When Muhammad died in 632 without a male heir, Sunnis contended that the choice of a successor should fall to his closest companions, but Shi’a believed that God had inspired the Prophet to appoint his cousin and son-in-law, Ali, as leader. So began a schism that is nearly as old as Islam itself. Laurence Louër tells the story of this ancient rivalry, taking readers from the last days of Muhammad to the political and doctrinal clashes of Sunnis and Shi’a today.
In a sweeping historical narrative spanning the Islamic world, Louër shows how the Sunni-Shi’a divide was never just a dispute over succession—at issue are questions about the very nature of Islamic political authority. She challenges the widespread perception of Sunnis and Shi’a as bitter enemies who are perpetually at war with each other, demonstrating how they have coexisted peacefully at various periods throughout the history of Islam. Louër traces how sectarian tensions have been inflamed or calmed depending on the political contingencies of the moment, whether to consolidate the rule of elites, assert clerical control over the state, or defy the powers that be.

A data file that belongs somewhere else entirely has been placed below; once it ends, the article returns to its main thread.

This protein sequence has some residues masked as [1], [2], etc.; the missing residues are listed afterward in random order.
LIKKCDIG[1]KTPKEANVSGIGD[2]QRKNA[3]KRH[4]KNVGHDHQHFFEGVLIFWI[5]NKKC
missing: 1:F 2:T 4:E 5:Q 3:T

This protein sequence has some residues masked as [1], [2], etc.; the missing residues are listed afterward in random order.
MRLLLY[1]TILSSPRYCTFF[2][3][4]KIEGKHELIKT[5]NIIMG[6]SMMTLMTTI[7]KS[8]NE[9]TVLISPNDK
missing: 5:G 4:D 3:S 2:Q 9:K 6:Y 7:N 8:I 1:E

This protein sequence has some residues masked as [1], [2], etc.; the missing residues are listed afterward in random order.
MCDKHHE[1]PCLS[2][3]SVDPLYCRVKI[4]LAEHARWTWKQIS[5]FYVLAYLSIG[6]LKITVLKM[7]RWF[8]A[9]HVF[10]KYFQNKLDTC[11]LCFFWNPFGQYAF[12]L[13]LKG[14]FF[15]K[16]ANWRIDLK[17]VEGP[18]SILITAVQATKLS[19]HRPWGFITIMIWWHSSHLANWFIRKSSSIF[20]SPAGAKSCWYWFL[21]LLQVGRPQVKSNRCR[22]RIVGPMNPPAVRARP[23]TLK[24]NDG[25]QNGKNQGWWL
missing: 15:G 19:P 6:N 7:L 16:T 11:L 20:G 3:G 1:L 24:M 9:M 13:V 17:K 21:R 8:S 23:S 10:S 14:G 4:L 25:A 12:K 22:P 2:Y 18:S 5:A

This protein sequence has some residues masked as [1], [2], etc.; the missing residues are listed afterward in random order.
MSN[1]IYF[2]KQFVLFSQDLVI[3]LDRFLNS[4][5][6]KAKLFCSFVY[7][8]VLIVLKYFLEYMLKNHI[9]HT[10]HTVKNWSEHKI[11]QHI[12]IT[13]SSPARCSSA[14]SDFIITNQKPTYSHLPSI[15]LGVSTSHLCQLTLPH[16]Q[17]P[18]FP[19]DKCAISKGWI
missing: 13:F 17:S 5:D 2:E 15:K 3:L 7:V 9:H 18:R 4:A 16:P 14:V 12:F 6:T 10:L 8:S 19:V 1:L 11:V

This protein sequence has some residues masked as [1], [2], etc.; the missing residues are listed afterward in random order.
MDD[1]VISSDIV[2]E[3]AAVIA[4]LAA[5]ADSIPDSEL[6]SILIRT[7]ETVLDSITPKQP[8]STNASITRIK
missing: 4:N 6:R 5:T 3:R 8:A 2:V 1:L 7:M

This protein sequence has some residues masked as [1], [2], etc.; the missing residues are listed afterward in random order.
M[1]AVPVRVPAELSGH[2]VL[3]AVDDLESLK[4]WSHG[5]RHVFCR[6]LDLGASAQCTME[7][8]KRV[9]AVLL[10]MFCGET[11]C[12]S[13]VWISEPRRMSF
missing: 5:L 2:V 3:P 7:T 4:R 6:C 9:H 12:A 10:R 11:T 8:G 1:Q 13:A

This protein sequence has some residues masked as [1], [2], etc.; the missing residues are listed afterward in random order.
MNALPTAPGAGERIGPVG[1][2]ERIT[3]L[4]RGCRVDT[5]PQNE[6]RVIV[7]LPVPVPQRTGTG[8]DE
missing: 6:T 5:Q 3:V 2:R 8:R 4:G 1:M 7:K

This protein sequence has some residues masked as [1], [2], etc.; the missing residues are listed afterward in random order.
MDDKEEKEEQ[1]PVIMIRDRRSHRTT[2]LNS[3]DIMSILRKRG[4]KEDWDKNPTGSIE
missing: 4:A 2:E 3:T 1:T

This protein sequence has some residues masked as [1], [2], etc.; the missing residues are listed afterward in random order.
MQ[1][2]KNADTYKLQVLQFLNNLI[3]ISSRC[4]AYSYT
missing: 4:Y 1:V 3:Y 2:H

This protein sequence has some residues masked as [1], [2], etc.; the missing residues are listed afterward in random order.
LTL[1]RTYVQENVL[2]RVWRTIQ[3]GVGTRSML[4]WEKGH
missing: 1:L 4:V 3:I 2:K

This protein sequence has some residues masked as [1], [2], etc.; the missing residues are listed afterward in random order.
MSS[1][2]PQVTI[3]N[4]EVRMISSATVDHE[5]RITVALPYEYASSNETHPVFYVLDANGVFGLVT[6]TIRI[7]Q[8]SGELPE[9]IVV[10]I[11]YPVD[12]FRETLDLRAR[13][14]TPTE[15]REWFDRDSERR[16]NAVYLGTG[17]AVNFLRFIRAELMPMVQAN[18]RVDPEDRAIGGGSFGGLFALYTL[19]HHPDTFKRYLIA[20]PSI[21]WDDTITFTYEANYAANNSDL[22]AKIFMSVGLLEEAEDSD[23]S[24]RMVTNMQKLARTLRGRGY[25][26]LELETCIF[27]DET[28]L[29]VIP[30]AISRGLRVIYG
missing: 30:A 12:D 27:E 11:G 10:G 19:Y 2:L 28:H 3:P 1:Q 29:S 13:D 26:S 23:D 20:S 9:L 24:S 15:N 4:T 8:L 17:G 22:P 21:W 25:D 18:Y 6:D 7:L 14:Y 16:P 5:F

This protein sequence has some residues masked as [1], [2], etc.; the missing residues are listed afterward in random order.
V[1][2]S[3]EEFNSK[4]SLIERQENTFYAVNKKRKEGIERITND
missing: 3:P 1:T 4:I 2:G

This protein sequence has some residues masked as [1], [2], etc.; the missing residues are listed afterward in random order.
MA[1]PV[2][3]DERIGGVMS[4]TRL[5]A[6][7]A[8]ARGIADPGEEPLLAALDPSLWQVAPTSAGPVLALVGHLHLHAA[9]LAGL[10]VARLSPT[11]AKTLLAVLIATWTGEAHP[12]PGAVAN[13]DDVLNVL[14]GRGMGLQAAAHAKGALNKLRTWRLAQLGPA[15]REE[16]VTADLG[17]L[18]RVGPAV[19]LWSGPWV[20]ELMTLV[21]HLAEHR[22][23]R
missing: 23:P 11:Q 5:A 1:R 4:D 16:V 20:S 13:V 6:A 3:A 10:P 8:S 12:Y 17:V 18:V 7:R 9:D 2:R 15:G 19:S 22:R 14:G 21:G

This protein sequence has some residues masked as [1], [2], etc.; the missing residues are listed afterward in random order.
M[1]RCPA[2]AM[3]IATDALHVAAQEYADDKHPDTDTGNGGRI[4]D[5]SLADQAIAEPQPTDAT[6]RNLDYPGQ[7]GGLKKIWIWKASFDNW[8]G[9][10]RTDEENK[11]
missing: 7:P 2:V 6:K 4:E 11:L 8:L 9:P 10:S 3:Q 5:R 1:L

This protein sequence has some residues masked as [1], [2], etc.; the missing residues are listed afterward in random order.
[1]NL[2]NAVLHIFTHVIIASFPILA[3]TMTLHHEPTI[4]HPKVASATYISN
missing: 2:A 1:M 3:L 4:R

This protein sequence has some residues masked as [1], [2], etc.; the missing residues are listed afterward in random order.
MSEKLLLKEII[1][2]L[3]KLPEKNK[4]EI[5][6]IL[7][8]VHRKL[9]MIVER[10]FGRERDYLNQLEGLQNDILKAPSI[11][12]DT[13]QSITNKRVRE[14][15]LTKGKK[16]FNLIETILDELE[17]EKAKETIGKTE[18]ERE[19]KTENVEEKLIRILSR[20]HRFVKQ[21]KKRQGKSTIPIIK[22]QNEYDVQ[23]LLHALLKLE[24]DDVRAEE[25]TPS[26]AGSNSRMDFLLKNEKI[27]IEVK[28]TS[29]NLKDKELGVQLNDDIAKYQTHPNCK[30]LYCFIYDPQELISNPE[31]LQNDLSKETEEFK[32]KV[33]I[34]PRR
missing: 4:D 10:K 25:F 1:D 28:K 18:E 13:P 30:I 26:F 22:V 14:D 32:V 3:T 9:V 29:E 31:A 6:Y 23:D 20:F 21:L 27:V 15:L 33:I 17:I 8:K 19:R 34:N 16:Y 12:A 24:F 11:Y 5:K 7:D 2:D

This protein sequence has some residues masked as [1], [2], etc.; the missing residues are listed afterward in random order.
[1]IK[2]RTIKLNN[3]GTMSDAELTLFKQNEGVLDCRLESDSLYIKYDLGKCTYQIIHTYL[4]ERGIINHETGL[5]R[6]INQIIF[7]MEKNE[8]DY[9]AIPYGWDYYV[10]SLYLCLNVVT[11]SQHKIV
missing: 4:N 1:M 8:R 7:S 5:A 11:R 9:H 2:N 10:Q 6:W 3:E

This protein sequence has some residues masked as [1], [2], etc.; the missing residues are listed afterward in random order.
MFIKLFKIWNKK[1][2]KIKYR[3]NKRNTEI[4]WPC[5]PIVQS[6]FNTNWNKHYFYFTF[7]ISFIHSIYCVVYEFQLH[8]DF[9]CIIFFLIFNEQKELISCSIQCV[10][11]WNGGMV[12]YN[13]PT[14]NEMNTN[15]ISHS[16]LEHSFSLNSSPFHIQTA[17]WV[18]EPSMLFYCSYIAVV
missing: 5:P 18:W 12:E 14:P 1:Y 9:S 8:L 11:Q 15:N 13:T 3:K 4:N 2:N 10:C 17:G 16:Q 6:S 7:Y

Timely and provocative, Sunnis and Shi’a provides needed perspective on the historical roots of today’s conflicts and reveals how both branches of Islam have influenced and emulated each other in unexpected ways. This compelling and accessible book also examines the diverse regional contexts of the Sunni-Shi’a divide, examining how it has shaped societies and politics in countries such as Iraq, Pakistan, Saudi Arabia, Iran, Yemen, and Lebanon.